"They say I'm immune," said Donald Trump at an election campaign comeback after recovering from a COVID-19 infection. The US president told his audience that he would really like to kiss everyone. His case is perhaps the most widely-reported COVID-19 infection.
In the end, he refrained from kissing the audience and that's probably a good thing, because, based on the current science, it's not clear whether Trump is in fact immune.
The question of immunity has followed the pandemic right from the start. And in view of the rapid rise in infections in Europe, North and South America, that question has become more pressing than before.
A study out of the UK has again dampened any hopes of a natural immunity without a vaccine.
Researchers at Imperial College London (ICL) studied blood tests from more than 365,000 people in England and found evidence that the prevalence of antibodies dropped over time.
Here are the findings in a DW fact check:
How long am I immune after a COVID-19 infection?
That depends on a number of factors, including your age, as the ICL study suggests. People over the age of 75 showed significantly faster reduction in antibodies than younger people. In addition, the production of antibodies depended on the severity of the COVID-19 infection. Notably, the number of antibodies dropped less among health care workers. The scientists said that could indicate repeat or higher exposure to the coronavirus. So, whether an immunity lasts weeks or days depends on the person who gets infected.
In another study by Harvard Medical School and the University of Toronto researchers found that the highest prevalence of antibodies could be measured between two and four weeks after an infection, but that the number of antibodies dropped after that.
The level of antibodies was seen to remain high for about four months, suggesting that "people are very likely protected for that period of time," said Richelle Charles, the senior study author.
But even this study is no firm evidence of a protective immunity. The question of immunity against the novel coronavirus remains unanswered.
Why does research on immunity differ?
That has to do with the location of the studies, their timeframe and size.
In a study in New York, for instance, researchers found antibodies in 20% of inhabitants they investigated, while in the German town of Heinsberg antibodies were detected in 15% of inhabitants, and another probe in the Austrian ski resort of Ischgl researchers found antibodies in 40% of people.
All three locations were hotspots during the first wave of the pandemic, and all three showed different statistics.
In China, where the virus was initially detected, doctors working on a smaller study found that, on average, no antibodies were detected as soon as two months after an infection among people who had had no symptoms.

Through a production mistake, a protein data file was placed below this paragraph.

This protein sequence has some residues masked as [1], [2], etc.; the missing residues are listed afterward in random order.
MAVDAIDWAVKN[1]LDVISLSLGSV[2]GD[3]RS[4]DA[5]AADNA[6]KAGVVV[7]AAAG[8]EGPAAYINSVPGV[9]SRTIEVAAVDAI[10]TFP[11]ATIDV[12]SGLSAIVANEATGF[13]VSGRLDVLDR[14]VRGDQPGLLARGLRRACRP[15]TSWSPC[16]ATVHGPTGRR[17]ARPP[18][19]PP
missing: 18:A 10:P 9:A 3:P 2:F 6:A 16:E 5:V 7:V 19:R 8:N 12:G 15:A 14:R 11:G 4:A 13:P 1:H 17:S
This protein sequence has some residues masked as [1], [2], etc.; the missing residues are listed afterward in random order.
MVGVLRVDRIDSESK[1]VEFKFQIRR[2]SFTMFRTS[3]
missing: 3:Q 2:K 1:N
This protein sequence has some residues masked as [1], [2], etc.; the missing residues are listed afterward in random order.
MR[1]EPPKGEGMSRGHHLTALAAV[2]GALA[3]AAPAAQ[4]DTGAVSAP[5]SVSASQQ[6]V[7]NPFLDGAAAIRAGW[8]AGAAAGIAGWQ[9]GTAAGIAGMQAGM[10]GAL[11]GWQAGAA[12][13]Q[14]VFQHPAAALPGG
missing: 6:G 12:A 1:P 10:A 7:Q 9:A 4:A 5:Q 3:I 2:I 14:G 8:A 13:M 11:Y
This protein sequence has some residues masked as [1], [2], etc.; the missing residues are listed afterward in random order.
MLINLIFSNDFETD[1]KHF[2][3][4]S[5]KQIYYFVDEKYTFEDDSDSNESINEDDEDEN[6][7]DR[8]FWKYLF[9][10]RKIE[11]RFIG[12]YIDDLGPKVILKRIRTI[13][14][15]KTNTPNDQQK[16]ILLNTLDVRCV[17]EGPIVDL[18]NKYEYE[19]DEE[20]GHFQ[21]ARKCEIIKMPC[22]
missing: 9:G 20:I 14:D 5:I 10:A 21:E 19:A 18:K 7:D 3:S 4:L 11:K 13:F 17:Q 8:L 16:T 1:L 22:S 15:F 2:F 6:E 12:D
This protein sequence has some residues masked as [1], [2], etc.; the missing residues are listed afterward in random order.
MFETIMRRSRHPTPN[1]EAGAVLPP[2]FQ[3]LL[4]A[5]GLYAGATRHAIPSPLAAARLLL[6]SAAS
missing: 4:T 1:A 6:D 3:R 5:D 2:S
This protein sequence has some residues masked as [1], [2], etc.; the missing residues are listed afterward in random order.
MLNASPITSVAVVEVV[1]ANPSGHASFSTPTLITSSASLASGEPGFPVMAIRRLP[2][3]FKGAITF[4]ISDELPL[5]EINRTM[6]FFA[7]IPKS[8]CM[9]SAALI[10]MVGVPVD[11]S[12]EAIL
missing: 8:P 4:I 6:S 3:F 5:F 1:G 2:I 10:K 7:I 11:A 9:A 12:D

Scientists at the University of Arizona, meanwhile, seemed more confident with their findings. In a study of 6000 people, associate professor Deepta Bhattacharya said they had found that immunity was "stable for at least five months."
And, now, those researchers at Imperial College London say that the percentage of the population showing evidence of antibodies went down between June and September from 6% to 4.4% — which, again, indicates a shorter immunity.
In general, detecting antibodies is considered quite difficult. But the results of these studies — and what they tell us — are fundamentally different, not least because some of them are still only available as pre-prints, which means they have yet to be peer-reviewed and verified by other scientists. That includes the latest Imperial College London study.
But scientists agree that the question of immunity needs more research.
Do people who have recovered from a COVID-19 infection continue to use protective measures?
Yes, they do. Legally speaking, there is no distinction made between people who have recovered from a COVID-19 infection and those who haven't. The protective measures, which vary from country to country and, in Germany, from region to region, apply to everyone and are, in some cases, tied to heavy fines or penalties.
It is also advised from a medical perspective that people who have recovered from a COVID-19 infection should continue to adopt protective measures. First, because, as we've seen above, the duration of immunity is still unclear, and second, because the number of reinfections is also on the rise.
"If someone tests positive for antibodies, they still need to follow national guidelines including social distancing measures, getting a swab test if they have symptoms and wearing face coverings where required," said Professor Paul Elliott, director of the programme at Imperial College, in response to the ICL study.
Do some people, who have had a COVID-19 infection, show no immunity?
There is evidence of that, yes. In an American study of US Navy Service Members, 41% of those investigated showed no neutralizing antibodies in the blood.
In a Chinese study by researchers at Fudan University in Shanghai, it was 6%.
That suggests that it's not even clear whether every person who survives a COVID-19 infection develops a protective immunity.
Germany's Robert Koch Institute concludes, in a regularly updated briefing on COVID-19, that it remains uncertain whether, how and for how long people develop immunity against the novel coronavirus.
This article was translated from German.